Thanks but what about the 2 routers that i have can i use one in place of the alfa unit?

  • doodlebugs profile imageAUTHOR


    7 years ago from Southwest

    That will create a new wireless "hotspot" in your home using the signal you pick up from a distance and will allow you to use wireless enabled devices such as laptops and iPhones. You could (in theory) even replicate the Starbucks hotspot down the road inside your home, though it would probably not make them happy if they found out. I share my own WiFi with a family member who lives a half mile away, although my cable company would probably oppose such sharing.

  • profile image


    7 years ago

    Thank's doodlebugs

    So if i install the outdoor antenna connect the 20' cable to it then connect the Genuine Alfa 1000mw Realtek 8187l USB Adapter to the cable then connect the Alfa R36 802.11 b, g N, Repeater and Range Extender to the adapter i should be able to pull in a WiFi signal true?

    Now i own a couple of D-link wireless routers can i use one of them in this setup i have a DI-624 and DIR-615 they both have a power plug do they have to be plugged in? and where in this process do i use one of them?

    Thank's again for the help

  • doodlebugs profile imageAUTHOR


    7 years ago from Southwest

    tdacruz, I just posted an update to my article on how to use the Alfa R36 range extender to share WiFi picked up by a high power adapter and high gain antenna.

  • profile image


    7 years ago

    Hi ,i have a question?

    The above instructions tells me how to connect the antenna to the wireless adapter an than to the desk top computer.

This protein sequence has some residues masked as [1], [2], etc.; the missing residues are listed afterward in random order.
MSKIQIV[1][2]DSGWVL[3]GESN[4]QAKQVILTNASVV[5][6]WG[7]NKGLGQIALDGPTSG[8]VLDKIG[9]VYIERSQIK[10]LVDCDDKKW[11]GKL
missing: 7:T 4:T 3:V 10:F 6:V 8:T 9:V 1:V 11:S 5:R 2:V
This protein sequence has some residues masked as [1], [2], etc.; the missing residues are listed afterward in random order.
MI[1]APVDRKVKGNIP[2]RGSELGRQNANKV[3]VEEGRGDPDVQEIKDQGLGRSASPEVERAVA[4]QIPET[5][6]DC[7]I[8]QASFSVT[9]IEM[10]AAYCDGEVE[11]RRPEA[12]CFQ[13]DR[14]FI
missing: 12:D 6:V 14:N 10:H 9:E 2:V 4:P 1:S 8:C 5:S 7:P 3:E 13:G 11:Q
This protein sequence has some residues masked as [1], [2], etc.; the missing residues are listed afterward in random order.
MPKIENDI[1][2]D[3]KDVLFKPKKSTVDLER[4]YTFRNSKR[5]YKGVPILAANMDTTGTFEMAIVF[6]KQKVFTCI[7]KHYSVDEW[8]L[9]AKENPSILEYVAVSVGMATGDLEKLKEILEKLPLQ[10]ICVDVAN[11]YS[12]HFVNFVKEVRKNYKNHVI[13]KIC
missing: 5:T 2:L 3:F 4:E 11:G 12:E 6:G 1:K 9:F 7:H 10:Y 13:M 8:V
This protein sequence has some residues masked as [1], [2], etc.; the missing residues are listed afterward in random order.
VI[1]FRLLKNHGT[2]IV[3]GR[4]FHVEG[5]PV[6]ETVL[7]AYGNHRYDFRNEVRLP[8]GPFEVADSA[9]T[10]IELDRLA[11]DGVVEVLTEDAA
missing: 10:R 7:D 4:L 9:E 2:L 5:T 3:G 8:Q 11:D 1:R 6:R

How and what do i need if i do not intend to use a desk top computer and all that i am using are wireless gadgets like iphone, a laptop etc. that i do not want to hard wire connect to the adapter?

    What equipment do i need?


  • doodlebugs profile imageAUTHOR


    8 years ago from Southwest

    IzzyM, good luck with your situation. It sounds like a high gain wifi antenna might work in your location.

  • IzzyM profile image


    8 years ago from UK

    This is fantastic! I am so glad I came across your work because I simply didn't know those things existed and it could solve my problem. I live in a remote mountain area with no phone line, although the village a mile away has free line and h-speed internet, I am out of reach. I am using mobile broadband which is not only very expensive, but recently someone has been stealing my (limited) bandwidth making surfing a nightmare. This might be the answer. Thank you so much!

  • Dim Flaxenwick profile image

    Dim Flaxenwick 

    9 years ago from Great Britain

    Brilliant information. Thank you. l need to start reading all your hubs.

  • carolina muscle profile image

    carolina muscle 

    9 years ago from Charlotte, North Carolina

    I always wondered about the practicality of this.. great info!!

  • DiamondRN profile image

    Bob Diamond RPh 

    9 years ago from Charlotte, NC USA

    The city of Charlotte in North Carolina keeps hinting that they are going to install free Wi-Fi, but nothing concrete has happened yet. I'd sure take advantage of it if we did.

  • Mentalist acer profile image

    Mentalist acer 

    9 years ago from A Voice in your Mind!

    Thank you for the expert information on Wi-Fi...